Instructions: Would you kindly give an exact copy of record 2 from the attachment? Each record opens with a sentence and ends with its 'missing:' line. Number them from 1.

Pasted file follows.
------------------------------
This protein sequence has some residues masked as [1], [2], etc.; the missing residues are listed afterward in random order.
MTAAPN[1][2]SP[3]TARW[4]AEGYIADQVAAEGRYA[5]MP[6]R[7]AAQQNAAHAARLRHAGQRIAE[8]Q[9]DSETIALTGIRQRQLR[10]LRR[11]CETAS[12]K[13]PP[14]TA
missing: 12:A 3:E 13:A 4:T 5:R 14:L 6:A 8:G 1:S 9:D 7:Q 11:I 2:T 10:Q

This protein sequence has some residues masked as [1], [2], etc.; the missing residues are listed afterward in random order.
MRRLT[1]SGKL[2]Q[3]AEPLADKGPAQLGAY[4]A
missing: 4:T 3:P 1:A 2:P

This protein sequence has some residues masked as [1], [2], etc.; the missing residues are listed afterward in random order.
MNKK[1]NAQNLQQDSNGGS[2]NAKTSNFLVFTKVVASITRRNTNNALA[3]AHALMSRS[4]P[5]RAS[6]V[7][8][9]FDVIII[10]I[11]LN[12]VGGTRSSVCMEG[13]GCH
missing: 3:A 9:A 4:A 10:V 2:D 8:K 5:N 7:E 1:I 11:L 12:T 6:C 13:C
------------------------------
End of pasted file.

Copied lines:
This protein sequence has some residues masked as [1], [2], etc.; the missing residues are listed afterward in random order.
MRRLT[1]SGKL[2]Q[3]AEPLADKGPAQLGAY[4]A
missing: 4:T 3:P 1:A 2:P